Tag Archives: Flash Fiction

What Pegman Saw: Hallo Schönheit

Image result for elvis in the army

“They’re here again.”

Private Smith eyed the gate. A dozen German girls twirled their skirts and stared back hopefully.

“C’mon Smitty. Let’s go down there.”

He shrugged. “They don’t wanna meet no ‘nobody’. They’re here to see him.”

Even Johnson couldn’t argue that. Wherever the Third Armored went, throngs of fans followed—but they were no fans of the soldiers. They were fans of Elvis Presley. Meanwhile, Elvis spent next to no time at the base. He was seven kilometers away in Bad Nauheim.

Still, it didn’t stop the girls from showing up. Elvis wasn’t even all that handsome, Smitty thought. He ran a hand over his buzz cut. He’d be handsome too, if he hadn’t had to buzz his hair to the pink of his scalp.

“Let’s go down there anyway,” Johnson said.

There were a lot of girls. “What are we going to say to them?”

Hallo Schönheit, hallo.”

151 words

This has been an edition of What Pegman Saw. To read more stories inspired by the prompt, click here.

This story was inspired by my dad, who was stationed in Germany with Elvis. He never met him, but said he was always surrounded by a crowd.

 

 

I Will Be Remembered Forever

Pripyat, Ukraine | © Krystian Machnik, Google Maps

“I got it,” he said.

She hurried back to the kitchen. He sat at the table, the paper trembling in his broad hands. He held it out like precious parchment and not the government-issue letterstock it was. She took it, eyes stitching the length of the letter. “Where will it be?”

“Across from the market. Between Residence Ten and Twelve. Everyone will see it when they go to market. Everyone.”

She sat down, letting the letter rest on the table. “Have you decided what it will be?”

He stared past the bare light fixture, far beyond the cracked ceiling, his chiseled jaw proud. “It must be something grand, of course. Something inspiring. It must memorialize our great men. Our noble history. Oh Oksana—everyone will see this work. I will be remembered forever.”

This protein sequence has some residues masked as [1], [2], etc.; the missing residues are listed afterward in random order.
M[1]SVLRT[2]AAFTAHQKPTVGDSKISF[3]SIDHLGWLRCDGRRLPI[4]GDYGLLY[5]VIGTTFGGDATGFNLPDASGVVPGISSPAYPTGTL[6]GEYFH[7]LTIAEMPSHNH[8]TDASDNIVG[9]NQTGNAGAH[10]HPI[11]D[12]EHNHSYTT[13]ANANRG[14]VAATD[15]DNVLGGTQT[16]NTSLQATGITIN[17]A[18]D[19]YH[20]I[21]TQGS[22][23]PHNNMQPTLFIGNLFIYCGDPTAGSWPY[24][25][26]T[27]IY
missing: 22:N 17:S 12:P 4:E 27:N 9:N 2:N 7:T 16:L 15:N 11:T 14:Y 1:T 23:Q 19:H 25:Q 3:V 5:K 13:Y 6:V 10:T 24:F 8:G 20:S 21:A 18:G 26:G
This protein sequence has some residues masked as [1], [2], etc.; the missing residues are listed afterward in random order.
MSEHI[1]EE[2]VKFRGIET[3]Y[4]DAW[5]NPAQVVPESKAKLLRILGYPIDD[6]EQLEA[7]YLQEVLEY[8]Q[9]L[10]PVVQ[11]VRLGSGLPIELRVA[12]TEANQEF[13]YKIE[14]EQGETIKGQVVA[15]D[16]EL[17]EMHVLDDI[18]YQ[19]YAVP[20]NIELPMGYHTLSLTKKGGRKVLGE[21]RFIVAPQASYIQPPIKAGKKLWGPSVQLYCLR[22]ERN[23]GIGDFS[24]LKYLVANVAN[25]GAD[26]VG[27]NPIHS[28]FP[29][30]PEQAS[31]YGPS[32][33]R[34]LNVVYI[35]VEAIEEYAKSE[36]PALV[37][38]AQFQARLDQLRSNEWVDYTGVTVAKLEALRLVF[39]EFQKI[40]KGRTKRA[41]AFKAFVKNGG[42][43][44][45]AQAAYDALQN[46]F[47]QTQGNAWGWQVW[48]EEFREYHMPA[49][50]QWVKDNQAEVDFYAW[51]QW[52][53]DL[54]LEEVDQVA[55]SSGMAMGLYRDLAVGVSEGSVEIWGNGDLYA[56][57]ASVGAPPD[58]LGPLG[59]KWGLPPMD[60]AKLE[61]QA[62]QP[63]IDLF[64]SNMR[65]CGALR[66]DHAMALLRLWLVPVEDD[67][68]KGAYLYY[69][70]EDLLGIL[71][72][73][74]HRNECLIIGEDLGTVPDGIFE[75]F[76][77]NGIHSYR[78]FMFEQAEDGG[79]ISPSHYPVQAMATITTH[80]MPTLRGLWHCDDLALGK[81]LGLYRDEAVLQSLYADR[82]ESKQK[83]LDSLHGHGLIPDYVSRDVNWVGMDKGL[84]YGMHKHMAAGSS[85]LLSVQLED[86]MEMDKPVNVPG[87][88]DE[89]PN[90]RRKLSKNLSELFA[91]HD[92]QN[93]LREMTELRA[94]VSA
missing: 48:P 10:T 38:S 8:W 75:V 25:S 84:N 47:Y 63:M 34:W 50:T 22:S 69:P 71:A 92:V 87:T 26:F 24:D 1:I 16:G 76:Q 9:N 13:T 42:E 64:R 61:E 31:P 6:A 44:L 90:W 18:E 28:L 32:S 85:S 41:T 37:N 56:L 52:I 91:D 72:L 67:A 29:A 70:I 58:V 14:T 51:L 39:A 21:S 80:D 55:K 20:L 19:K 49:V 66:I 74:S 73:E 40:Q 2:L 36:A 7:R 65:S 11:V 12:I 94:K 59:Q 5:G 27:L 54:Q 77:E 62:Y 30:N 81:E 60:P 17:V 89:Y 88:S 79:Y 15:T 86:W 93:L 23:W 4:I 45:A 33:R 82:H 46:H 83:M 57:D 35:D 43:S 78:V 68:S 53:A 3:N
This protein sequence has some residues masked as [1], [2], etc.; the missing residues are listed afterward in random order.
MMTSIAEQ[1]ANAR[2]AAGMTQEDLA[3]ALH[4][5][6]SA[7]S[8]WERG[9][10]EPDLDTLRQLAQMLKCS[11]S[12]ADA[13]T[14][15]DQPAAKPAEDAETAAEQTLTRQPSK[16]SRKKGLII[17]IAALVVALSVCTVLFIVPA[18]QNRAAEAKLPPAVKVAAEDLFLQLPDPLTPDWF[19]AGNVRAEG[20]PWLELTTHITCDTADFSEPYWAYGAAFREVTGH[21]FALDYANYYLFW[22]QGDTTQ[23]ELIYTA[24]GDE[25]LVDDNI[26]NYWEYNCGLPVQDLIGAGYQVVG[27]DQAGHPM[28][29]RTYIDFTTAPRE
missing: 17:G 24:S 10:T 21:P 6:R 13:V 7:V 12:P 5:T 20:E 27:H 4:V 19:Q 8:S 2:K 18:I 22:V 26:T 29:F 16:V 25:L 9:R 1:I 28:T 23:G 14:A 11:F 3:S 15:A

She leaned forward, her small hand shelled over his, her eyes tender. “You will, solnishko. You will.”

150 words

This has been an edition of What Pegman Saw. To read more stories inspired by the prompt, click here.

This week’s location (Chernobyl) was especially fascinating to me. I could easily lose a morning, a day, or even a weekend, just wandering the streets. There’s something about urban decay that really makes me think about the transient nature of art, and life, and well… everything.

Cut and Run

Rawson Lake, Alberta, Canada © Google Maps

“I say we try again.”

“All Trails said there were no bears.”

“Sorry, Stephen. It looks like maybe bears can’t read.”

They’d tried for the car twice already, only to find the trail blocked by a sizable grizzly.

“I’m going to call someone,” he announced, pulling out his phone. “This is a public place. They can’t just have bears roaming around. It’s not safe. We’ll call a ranger and they’ll come get us.”

She shook her head.

They couldn’t overnight here—not in these clothes—with the weather coming. He was making this so difficult. The whole trip had been frustrating—him slogging along, unable to put his phone down for five minutes and enjoy the moment.

He pouted as he swabbed at his phone. “There’s no signal.”

She snorted, one eye on the trail. It didn’t matter if the bear was still there. What mattered was who could run faster.

151 words

This has been an edition of What Pegman Saw. To read more stories inspired by the prompt click here.

I think this is the second time a bear has made an appearance in one of my Pegman stories, but when I read the reviews of this trail on All Trails, and saw it had been closed several times this season due to bears, I couldn’t resist. That, and the fact that my trip to Yellowstone a decade ago was rife with grizzly encounters, which left me with the sense that anytime I wandered into the Rockies, the bears might find me.

The Jewel

Ghalun Bus Stop, Kangra Valley, India ©  Anil Kumar, Google Maps

“The bus is going to be here any minute.”

He was ignoring her. He scooted to the water’s edge, dropping to his knees to peer into the depths.

“You’re going to get your uniform dirty.”

He flattened on his belly and reached one arm into frigid pond, keeping his face turned to one side.

She stomped over to the boulder beside him. “Will. You. Stop. You’ll miss the bus.”